If the train is operating in temperatures which are colder than the lowest temperatures accommodated by using 100% PWM, the present invention incorporates a feedback control of pressure “p” 11 in the lube tank by raising it to a higher value using an electronic pressure regulator 23, so that the cold viscous lube can flow adequately to reach the design values of lube application within 100% PWM of the solenoid valve. The electronic pressure regulators are expensive. Therefore, a less costly design is shown in FIG. 4 which uses two conventional mechanical pressure regulators 41 and 42 which are connected by a two way solenoid valve 40. This solenoid is triggered by an input from the computer 29 to change the solenoid being used as the temperature changes by a large amount. Each pressure regulator is set at a pre-selected pressure value suitable for the two ranges of temperature needed from very cold to very warm. The two regulators 41 and 42 are connected through a Y-connection 43 to the tank or reservoir 8.
Another important issue, which is a part of this invention, is the method of stopping lube application when brakes are applied and resuming lube application when brakes are released. This is shown in FIG. 5 as a plot of brake pipe pressure versus time. The air brake line pressure p0 can fluctuate within a small range due to small air leaks and the compressor repressurizing the air tank. These fluctuations should not be mistaken for an air brake application or release. In FIG. 1, a pressure transducer 19 is shown. It gathers the current air line pressure p0 (FIG. 5) and keeps track of it treating it as unchanged. When the drop of air line pressure exceeds a predefined value Δp1, the computer recognizes that the brakes have been applied. In FIG. 5, braking starts at 44 but the computer recognizes the brake application at 45 when the lube application is stopped. In FIG. 5, the air brake application is shown for illustration purposes in three stages of air line pressure drops; first at 44, then at 46 and finally at 47. In actual use, the air brake may be applied differently. In all cases, however, the air brake application is associated with the pressure drop of the air brake line. These changes of pressure (at 44, 46 and 47 in FIG. 5) are all pressure drops. So, the computer recognizes them as continuing air brake application. At 48, the air pressure is not reduced any more. At 49, air brake application is stopped and the brake pipe pressure starts rising. The computer does not recognize the small oscillations according to the program. Only when the pressure has risen by a predefined value Δp2 at 50 does the computer recognize the brake release and the lube application is resumed. The pressures Δp1 and Δp2 are program and railroad system selectable.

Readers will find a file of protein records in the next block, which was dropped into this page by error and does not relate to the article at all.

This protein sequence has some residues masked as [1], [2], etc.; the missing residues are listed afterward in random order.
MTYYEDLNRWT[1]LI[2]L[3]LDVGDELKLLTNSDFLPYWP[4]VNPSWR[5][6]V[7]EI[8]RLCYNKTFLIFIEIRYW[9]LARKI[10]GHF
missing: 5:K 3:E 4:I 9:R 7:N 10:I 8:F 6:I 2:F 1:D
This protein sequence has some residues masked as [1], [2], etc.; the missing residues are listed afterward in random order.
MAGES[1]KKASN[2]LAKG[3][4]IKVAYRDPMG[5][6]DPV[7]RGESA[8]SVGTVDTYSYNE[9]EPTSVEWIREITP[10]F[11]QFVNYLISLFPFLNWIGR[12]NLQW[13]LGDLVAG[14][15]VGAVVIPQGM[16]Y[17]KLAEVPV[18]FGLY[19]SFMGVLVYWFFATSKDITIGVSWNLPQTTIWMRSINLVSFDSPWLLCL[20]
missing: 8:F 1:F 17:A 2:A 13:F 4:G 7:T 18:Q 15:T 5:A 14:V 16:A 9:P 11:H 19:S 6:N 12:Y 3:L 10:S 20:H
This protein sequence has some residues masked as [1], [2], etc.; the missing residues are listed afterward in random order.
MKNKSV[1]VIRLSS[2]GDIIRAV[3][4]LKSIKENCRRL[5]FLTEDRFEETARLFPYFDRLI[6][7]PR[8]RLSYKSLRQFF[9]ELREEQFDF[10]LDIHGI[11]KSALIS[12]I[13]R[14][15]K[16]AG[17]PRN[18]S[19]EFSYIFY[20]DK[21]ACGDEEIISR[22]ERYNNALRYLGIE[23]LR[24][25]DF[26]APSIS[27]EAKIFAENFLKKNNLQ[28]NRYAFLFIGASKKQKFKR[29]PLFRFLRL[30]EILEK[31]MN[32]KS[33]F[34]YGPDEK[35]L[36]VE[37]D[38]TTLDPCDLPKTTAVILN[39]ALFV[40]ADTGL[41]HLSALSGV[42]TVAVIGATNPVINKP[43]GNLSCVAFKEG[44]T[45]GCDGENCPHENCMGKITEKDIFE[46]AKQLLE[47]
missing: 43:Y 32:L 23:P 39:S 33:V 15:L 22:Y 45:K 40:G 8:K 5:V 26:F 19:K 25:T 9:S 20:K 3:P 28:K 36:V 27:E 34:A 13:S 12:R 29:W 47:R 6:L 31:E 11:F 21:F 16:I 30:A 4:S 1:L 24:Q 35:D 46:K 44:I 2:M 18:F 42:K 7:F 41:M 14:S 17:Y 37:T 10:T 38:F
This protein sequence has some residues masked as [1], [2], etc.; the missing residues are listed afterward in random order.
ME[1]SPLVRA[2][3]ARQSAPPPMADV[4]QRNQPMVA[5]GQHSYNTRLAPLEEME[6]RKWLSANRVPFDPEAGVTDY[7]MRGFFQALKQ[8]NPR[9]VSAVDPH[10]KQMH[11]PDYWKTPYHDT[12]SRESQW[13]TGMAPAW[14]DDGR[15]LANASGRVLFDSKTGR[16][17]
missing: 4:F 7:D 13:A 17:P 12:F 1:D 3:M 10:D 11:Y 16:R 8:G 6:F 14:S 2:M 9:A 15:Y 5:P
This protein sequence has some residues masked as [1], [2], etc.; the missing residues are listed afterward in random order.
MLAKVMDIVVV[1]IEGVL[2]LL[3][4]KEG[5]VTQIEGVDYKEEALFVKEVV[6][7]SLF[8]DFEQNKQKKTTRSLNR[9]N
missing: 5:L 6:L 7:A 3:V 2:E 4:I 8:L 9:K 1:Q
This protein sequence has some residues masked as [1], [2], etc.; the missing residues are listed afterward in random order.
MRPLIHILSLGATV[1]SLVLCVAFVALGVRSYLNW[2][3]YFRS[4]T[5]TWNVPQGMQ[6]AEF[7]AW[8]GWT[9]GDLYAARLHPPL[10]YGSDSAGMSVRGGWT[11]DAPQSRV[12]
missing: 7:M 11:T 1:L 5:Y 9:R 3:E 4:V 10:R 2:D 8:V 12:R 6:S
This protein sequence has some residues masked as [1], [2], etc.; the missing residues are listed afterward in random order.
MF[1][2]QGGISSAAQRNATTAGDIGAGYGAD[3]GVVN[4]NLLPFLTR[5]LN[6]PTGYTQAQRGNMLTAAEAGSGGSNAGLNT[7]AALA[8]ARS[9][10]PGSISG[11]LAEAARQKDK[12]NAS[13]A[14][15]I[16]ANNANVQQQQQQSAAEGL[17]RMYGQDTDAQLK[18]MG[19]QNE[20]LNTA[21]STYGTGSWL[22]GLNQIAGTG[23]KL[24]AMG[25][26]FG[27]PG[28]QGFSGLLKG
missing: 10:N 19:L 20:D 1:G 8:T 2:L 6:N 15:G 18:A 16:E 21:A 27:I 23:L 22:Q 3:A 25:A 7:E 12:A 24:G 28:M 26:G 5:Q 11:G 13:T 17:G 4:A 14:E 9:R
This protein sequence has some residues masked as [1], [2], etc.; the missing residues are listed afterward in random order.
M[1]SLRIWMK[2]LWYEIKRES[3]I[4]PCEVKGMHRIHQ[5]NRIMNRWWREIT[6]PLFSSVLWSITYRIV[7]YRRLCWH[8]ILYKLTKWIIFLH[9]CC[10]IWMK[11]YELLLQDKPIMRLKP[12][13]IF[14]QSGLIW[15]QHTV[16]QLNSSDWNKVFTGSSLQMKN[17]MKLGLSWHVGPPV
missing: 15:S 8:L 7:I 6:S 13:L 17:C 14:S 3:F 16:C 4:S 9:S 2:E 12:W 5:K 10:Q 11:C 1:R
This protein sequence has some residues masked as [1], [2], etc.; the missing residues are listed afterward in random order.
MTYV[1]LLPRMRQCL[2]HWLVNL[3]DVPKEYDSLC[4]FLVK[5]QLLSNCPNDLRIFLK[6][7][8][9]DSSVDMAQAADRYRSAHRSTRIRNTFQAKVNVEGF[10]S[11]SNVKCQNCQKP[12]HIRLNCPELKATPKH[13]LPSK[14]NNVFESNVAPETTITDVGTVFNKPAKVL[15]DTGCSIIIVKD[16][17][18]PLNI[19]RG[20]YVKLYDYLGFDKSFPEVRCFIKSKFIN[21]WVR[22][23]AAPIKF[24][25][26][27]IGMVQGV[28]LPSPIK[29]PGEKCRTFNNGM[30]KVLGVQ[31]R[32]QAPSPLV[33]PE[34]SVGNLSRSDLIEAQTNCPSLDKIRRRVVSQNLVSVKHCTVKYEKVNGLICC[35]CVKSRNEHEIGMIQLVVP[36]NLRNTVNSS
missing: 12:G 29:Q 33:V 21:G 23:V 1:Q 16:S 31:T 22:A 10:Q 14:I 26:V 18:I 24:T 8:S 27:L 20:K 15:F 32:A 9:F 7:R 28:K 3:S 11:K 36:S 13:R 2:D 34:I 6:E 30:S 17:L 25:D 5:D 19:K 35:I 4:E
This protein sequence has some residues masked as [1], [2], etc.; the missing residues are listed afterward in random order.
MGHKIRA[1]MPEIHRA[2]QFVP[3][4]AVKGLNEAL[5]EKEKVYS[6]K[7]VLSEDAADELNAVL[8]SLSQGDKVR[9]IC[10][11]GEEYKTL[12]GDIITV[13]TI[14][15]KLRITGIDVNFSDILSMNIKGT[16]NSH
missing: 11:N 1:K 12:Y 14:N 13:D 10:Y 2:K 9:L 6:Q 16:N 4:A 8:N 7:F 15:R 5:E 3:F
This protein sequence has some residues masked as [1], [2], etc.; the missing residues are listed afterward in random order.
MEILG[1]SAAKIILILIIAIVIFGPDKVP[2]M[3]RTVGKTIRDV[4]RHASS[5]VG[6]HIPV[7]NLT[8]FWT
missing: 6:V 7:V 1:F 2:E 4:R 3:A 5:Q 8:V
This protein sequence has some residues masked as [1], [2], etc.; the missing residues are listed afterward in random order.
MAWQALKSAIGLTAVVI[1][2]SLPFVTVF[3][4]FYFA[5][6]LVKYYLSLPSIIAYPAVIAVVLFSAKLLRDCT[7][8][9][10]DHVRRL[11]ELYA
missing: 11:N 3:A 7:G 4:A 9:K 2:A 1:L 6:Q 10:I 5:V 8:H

Another part of this invention is the use of a check valve 24, 30 set at several psi pressure (1-15 psi) immediately before the lube application nozzle, between the pulsing solenoid valve and the application nozzle 25, 31. Use of this check valve improves the hydraulic response time of lube application or stoppage. It also improves the lube jet in that it becomes a solid jet rather than a slow drip during the interval between the closed and open cycles of the solenoid valves.